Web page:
There was a time in history when the American chestnut tree made up 25 percent of the forests in eastern North America. This stately tree grew to a height of 120 feet, and had a life span of 600 years. Gary Obermiller, a regional manager for the Division of Natural Areas and Preserves, told the Columbus Dispatch, "They are often referred to as the redwood of the east because of their tremendous size."
Ravaged by a Fungus
The American chestnut was all but obliterated by a fungus. This destruction began in 1904 beginning in New York City, and by 1950 the loss of the American chestnut tree was up to 3.5 billion trees or approximately 90 percent of the American chestnut trees.
The 10 percent that remained was only due to their isolation from the infected trees. The fungus (chestnut blight) that destroyed them remains in the soil, making it impossible for the American chestnut to once again dominate the forests of North America.
Fungus Survivor in Ohio
Before the deadly fungus attacked the American chestnut, the tree could be found growing in the eastern half of Ohio. One known tree to survive the chestnut blight is located in Ohio--but the location is being kept secret to protect the tree. The tree has grown to a height of 89 feet and is 5 feet in circumference. Officials feel that the tree may be blight-resistant, and would like to have it tested by the American Chestnut Foundation.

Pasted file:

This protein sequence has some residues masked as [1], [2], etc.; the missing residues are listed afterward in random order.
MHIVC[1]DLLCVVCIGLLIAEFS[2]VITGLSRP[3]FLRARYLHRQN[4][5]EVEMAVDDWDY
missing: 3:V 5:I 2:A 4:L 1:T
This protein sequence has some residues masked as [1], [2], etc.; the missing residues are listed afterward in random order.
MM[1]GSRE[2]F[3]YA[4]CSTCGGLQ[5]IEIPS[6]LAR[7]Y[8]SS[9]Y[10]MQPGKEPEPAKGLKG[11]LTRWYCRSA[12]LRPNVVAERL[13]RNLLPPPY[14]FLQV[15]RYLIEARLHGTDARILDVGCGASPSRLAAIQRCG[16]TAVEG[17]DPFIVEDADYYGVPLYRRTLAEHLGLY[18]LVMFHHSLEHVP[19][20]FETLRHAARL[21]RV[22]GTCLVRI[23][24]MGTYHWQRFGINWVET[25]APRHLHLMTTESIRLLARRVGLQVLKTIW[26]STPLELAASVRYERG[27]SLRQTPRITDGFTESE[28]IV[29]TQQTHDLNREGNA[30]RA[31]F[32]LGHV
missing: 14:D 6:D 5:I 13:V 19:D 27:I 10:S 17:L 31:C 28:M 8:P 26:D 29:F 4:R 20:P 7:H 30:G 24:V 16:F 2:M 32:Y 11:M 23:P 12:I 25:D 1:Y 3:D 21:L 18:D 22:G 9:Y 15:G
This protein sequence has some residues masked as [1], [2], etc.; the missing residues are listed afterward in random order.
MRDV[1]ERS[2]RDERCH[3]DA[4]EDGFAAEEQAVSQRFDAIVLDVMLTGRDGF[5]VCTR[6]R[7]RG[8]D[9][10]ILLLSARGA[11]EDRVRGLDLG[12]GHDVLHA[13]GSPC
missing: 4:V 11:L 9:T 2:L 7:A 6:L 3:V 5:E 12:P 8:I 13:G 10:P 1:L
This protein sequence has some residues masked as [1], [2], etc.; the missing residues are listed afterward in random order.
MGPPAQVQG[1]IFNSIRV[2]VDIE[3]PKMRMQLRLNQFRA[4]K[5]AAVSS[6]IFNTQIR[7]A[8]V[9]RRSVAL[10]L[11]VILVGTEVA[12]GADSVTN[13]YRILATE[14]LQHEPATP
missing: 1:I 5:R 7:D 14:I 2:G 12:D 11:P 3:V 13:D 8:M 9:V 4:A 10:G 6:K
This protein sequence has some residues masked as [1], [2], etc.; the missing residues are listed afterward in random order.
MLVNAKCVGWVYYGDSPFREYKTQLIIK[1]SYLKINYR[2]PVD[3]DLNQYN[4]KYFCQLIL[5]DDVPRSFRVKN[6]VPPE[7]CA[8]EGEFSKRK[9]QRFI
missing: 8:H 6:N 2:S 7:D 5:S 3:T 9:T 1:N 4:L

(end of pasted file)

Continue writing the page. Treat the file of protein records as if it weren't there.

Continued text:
Restoration of the American Chestnut Tree in Ohio
The American Chestnut Foundation is working feverishly to bring the American chestnut tree back to Ohio. This foundation was formed in 1983 and is intent on creating a cultivar/hybrid that is resistant to the blight that wiped out the American chestnut tree. It is working hard through a breeding program that will produce a tree that is fifteen-sixteenths American chestnut; this new cultivar will be disease-resistant. Eventually this tree will once again grace the forests of eastern Ohio.
The American chestnut tree was an extremely important part of the forest's ecosystem. It provided food for animals, and a natural habitat for squirrels, deer and turkeys. The ARR or Appalachian Regional Reforestation Initiative has begun planting the American chestnut tree on former coal-mining sites (1.2 million acres that was damaged by coal mining). The chestnut tree is fast growing and is perfect for this reforestation project.
Before the chestnut blight, the American chestnut tree produced abundant crops of chestnuts. Today chestnut crops in the United States are produced by non-native chestnut trees. Chestnuts are also imported from Europe or Asia.